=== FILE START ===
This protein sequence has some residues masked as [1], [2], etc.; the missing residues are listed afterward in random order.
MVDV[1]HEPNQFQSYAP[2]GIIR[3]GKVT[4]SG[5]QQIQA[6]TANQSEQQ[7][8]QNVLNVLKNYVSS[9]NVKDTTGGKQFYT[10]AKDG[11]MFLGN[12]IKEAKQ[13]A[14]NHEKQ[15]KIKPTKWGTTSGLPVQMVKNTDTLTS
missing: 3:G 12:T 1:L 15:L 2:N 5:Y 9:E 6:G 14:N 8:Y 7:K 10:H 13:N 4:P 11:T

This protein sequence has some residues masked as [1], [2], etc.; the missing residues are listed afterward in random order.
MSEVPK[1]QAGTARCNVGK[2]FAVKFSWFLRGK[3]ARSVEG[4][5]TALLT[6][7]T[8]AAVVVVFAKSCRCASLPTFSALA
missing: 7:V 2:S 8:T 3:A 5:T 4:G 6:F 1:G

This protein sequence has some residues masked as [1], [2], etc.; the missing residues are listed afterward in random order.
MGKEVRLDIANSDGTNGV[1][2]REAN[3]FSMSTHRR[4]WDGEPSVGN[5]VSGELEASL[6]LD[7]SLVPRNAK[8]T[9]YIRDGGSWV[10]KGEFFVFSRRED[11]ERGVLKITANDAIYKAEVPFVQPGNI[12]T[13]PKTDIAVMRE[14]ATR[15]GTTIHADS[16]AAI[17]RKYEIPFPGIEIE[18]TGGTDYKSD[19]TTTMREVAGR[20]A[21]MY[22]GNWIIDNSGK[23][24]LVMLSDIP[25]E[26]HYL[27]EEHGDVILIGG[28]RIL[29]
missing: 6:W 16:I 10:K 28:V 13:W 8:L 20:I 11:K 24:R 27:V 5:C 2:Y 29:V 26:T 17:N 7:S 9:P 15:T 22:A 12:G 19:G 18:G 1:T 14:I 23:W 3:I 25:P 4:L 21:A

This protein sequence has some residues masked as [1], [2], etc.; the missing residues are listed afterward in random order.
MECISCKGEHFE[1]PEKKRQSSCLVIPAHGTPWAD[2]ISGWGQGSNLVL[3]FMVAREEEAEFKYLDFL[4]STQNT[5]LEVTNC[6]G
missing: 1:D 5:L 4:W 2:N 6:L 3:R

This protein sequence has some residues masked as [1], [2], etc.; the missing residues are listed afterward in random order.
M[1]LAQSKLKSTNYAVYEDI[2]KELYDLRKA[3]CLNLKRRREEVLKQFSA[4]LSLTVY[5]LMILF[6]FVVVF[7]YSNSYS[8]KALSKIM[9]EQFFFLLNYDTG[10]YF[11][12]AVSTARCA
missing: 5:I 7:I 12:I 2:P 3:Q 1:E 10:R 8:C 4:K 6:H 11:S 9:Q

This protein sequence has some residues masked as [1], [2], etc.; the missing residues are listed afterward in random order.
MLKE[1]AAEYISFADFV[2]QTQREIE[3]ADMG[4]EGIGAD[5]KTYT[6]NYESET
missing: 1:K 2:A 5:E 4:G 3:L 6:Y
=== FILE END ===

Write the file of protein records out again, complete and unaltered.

This protein sequence has some residues masked as [1], [2], etc.; the missing residues are listed afterward in random order.
MVDV[1]HEPNQFQSYAP[2]GIIR[3]GKVT[4]SG[5]QQIQA[6]TANQSEQQ[7][8]QNVLNVLKNYVSS[9]NVKDTTGGKQFYT[10]AKDG[11]MFLGN[12]IKEAKQ[13]A[14]NHEKQ[15]KIKPTKWGTTSGLPVQMVKNTDTLTS
missing: 3:G 12:T 1:L 15:L 2:N 5:Y 9:E 6:G 14:N 8:Y 7:K 10:H 13:N 4:P 11:T

This protein sequence has some residues masked as [1], [2], etc.; the missing residues are listed afterward in random order.
MSEVPK[1]QAGTARCNVGK[2]FAVKFSWFLRGK[3]ARSVEG[4][5]TALLT[6][7]T[8]AAVVVVFAKSCRCASLPTFSALA
missing: 7:V 2:S 8:T 3:A 5:T 4:G 6:F 1:G

This protein sequence has some residues masked as [1], [2], etc.; the missing residues are listed afterward in random order.
MGKEVRLDIANSDGTNGV[1][2]REAN[3]FSMSTHRR[4]WDGEPSVGN[5]VSGELEASL[6]LD[7]SLVPRNAK[8]T[9]YIRDGGSWV[10]KGEFFVFSRRED[11]ERGVLKITANDAIYKAEVPFVQPGNI[12]T[13]PKTDIAVMRE[14]ATR[15]GTTIHADS[16]AAI[17]RKYEIPFPGIEIE[18]TGGTDYKSD[19]TTTMREVAGR[20]A[21]MY[22]GNWIIDNSGK[23][24]LVMLSDIP[25]E[26]HYL[27]EEHGDVILIGG[28]RIL[29]
missing: 6:W 16:I 10:K 28:V 13:W 8:L 20:I 11:K 24:R 27:V 5:C 2:Y 29:V 26:T 17:N 7:S 9:P 15:T 22:A 12:G 19:G 18:G 1:T 14:I 23:W 3:I 25:P 4:L 21:A

This protein sequence has some residues masked as [1], [2], etc.; the missing residues are listed afterward in random order.
MECISCKGEHFE[1]PEKKRQSSCLVIPAHGTPWAD[2]ISGWGQGSNLVL[3]FMVAREEEAEFKYLDFL[4]STQNT[5]LEVTNC[6]G
missing: 1:D 5:L 4:W 2:N 6:L 3:R

This protein sequence has some residues masked as [1], [2], etc.; the missing residues are listed afterward in random order.
M[1]LAQSKLKSTNYAVYEDI[2]KELYDLRKA[3]CLNLKRRREEVLKQFSA[4]LSLTVY[5]LMILF[6]FVVVF[7]YSNSYS[8]KALSKIM[9]EQFFFLLNYDTG[10]YF[11][12]AVSTARCA
missing: 5:I 7:I 12:I 2:P 3:Q 1:E 10:R 8:C 4:K 6:H 11:S 9:Q

This protein sequence has some residues masked as [1], [2], etc.; the missing residues are listed afterward in random order.
MLKE[1]AAEYISFADFV[2]QTQREIE[3]ADMG[4]EGIGAD[5]KTYT[6]NYESET
missing: 1:K 2:A 5:E 4:G 3:L 6:Y